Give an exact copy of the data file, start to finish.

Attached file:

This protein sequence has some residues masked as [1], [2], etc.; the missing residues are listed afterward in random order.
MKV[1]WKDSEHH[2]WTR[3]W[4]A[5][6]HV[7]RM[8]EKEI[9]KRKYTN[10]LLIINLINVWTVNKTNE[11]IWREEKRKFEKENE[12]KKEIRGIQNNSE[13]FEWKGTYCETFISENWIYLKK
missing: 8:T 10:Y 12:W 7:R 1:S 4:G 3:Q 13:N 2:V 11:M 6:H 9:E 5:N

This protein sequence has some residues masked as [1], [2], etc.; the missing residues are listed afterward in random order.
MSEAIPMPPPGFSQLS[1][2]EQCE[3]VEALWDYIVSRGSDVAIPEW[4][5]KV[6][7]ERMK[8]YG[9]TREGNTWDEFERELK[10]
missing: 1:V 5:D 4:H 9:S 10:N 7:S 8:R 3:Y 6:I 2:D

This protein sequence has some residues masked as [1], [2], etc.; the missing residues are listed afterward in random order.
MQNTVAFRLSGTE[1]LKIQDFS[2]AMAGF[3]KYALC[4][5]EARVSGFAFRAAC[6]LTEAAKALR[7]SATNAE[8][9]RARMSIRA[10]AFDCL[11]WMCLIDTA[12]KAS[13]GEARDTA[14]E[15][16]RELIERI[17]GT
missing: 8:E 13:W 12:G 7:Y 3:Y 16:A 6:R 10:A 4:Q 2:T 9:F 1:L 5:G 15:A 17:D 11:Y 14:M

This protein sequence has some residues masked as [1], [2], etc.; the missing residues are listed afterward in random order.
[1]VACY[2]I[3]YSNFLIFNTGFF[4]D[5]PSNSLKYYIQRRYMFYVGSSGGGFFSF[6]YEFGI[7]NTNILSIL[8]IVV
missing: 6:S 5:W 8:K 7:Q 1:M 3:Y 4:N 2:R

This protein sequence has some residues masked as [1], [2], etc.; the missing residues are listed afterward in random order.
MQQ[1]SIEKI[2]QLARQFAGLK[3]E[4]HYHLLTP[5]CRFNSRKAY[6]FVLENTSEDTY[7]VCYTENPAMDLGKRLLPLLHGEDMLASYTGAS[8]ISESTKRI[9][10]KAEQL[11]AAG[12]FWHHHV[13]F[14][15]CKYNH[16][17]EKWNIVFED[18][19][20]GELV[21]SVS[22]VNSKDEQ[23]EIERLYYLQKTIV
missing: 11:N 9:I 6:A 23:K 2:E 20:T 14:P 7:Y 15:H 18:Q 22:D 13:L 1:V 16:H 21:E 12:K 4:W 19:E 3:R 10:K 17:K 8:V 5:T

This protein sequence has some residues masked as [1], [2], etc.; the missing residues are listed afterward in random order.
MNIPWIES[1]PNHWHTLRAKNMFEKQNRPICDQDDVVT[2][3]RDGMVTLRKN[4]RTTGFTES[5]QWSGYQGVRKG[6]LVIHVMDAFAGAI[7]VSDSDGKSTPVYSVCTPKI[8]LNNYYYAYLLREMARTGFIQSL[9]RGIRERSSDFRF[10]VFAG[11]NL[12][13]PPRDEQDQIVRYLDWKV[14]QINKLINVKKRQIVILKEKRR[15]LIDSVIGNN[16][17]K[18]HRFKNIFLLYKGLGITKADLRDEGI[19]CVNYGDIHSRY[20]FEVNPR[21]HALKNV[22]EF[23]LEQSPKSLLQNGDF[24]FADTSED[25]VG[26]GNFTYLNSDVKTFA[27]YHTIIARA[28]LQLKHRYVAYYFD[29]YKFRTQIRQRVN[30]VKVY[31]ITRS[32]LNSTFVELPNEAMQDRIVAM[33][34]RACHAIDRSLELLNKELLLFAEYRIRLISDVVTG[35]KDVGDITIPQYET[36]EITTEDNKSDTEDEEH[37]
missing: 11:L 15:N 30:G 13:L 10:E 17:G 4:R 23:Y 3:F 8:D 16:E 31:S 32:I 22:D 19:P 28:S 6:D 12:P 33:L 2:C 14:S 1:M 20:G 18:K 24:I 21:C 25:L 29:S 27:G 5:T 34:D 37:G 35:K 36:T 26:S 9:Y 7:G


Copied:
This protein sequence has some residues masked as [1], [2], etc.; the missing residues are listed afterward in random order.
MKV[1]WKDSEHH[2]WTR[3]W[4]A[5][6]HV[7]RM[8]EKEI[9]KRKYTN[10]LLIINLINVWTVNKTNE[11]IWREEKRKFEKENE[12]KKEIRGIQNNSE[13]FEWKGTYCETFISENWIYLKK
missing: 8:T 10:Y 12:W 7:R 1:S 4:G 3:Q 13:N 2:V 11:M 6:H 9:E 5:N

This protein sequence has some residues masked as [1], [2], etc.; the missing residues are listed afterward in random order.
MSEAIPMPPPGFSQLS[1][2]EQCE[3]VEALWDYIVSRGSDVAIPEW[4][5]KV[6][7]ERMK[8]YG[9]TREGNTWDEFERELK[10]
missing: 1:V 5:D 4:H 9:S 10:N 7:S 8:R 3:Y 6:I 2:D

This protein sequence has some residues masked as [1], [2], etc.; the missing residues are listed afterward in random order.
MQNTVAFRLSGTE[1]LKIQDFS[2]AMAGF[3]KYALC[4][5]EARVSGFAFRAAC[6]LTEAAKALR[7]SATNAE[8][9]RARMSIRA[10]AFDCL[11]WMCLIDTA[12]KAS[13]GEARDTA[14]E[15][16]RELIERI[17]GT
missing: 8:E 13:W 12:G 7:Y 3:Y 16:A 6:R 10:A 4:Q 2:T 9:F 1:L 5:G 15:A 17:D 11:Y 14:M

This protein sequence has some residues masked as [1], [2], etc.; the missing residues are listed afterward in random order.
[1]VACY[2]I[3]YSNFLIFNTGFF[4]D[5]PSNSLKYYIQRRYMFYVGSSGGGFFSF[6]YEFGI[7]NTNILSIL[8]IVV
missing: 6:S 5:W 8:K 7:Q 1:M 3:Y 4:N 2:R

This protein sequence has some residues masked as [1], [2], etc.; the missing residues are listed afterward in random order.
MQQ[1]SIEKI[2]QLARQFAGLK[3]E[4]HYHLLTP[5]CRFNSRKAY[6]FVLENTSEDTY[7]VCYTENPAMDLGKRLLPLLHGEDMLASYTGAS[8]ISESTKRI[9][10]KAEQL[11]AAG[12]FWHHHV[13]F[14][15]CKYNH[16][17]EKWNIVFED[18][19][20]GELV[21]SVS[22]VNSKDEQ[23]EIERLYYLQKTIV
missing: 11:N 9:I 6:A 23:K 2:E 20:T 14:P 7:Y 15:H 18:Q 22:D 13:L 1:V 16:H 21:E 12:K 4:W 19:E 3:R 10:K 17:K 8:V 5:T

This protein sequence has some residues masked as [1], [2], etc.; the missing residues are listed afterward in random order.
MNIPWIES[1]PNHWHTLRAKNMFEKQNRPICDQDDVVT[2][3]RDGMVTLRKN[4]RTTGFTES[5]QWSGYQGVRKG[6]LVIHVMDAFAGAI[7]VSDSDGKSTPVYSVCTPKI[8]LNNYYYAYLLREMARTGFIQSL[9]RGIRERSSDFRF[10]VFAG[11]NL[12][13]PPRDEQDQIVRYLDWKV[14]QINKLINVKKRQIVILKEKRR[15]LIDSVIGNN[16][17]K[18]HRFKNIFLLYKGLGITKADLRDEGI[19]CVNYGDIHSRY[20]FEVNPR[21]HALKNV[22]EF[23]LEQSPKSLLQNGDF[24]FADTSED[25]VG[26]GNFTYLNSDVKTFA[27]YHTIIARA[28]LQLKHRYVAYYFD[29]YKFRTQIRQRVN[30]VKVY[31]ITRS[32]LNSTFVELPNEAMQDRIVAM[33][34]RACHAIDRSLELLNKELLLFAEYRIRLISDVVTG[35]KDVGDITIPQYET[36]EITTEDNKSDTEDEEH[37]
missing: 11:L 15:N 30:G 13:L 10:E 17:G 4:R 23:Y 3:F 8:D 16:E 31:S 32:I 22:D 19:P 28:S 6:D 12:P 33:L 2:C 14:S 1:M 20:G 18:K 24:I 21:C 25:L 29:S 27:G 5:T 34:D 37:G 35:K 36:T 26:S 9:Y 7:G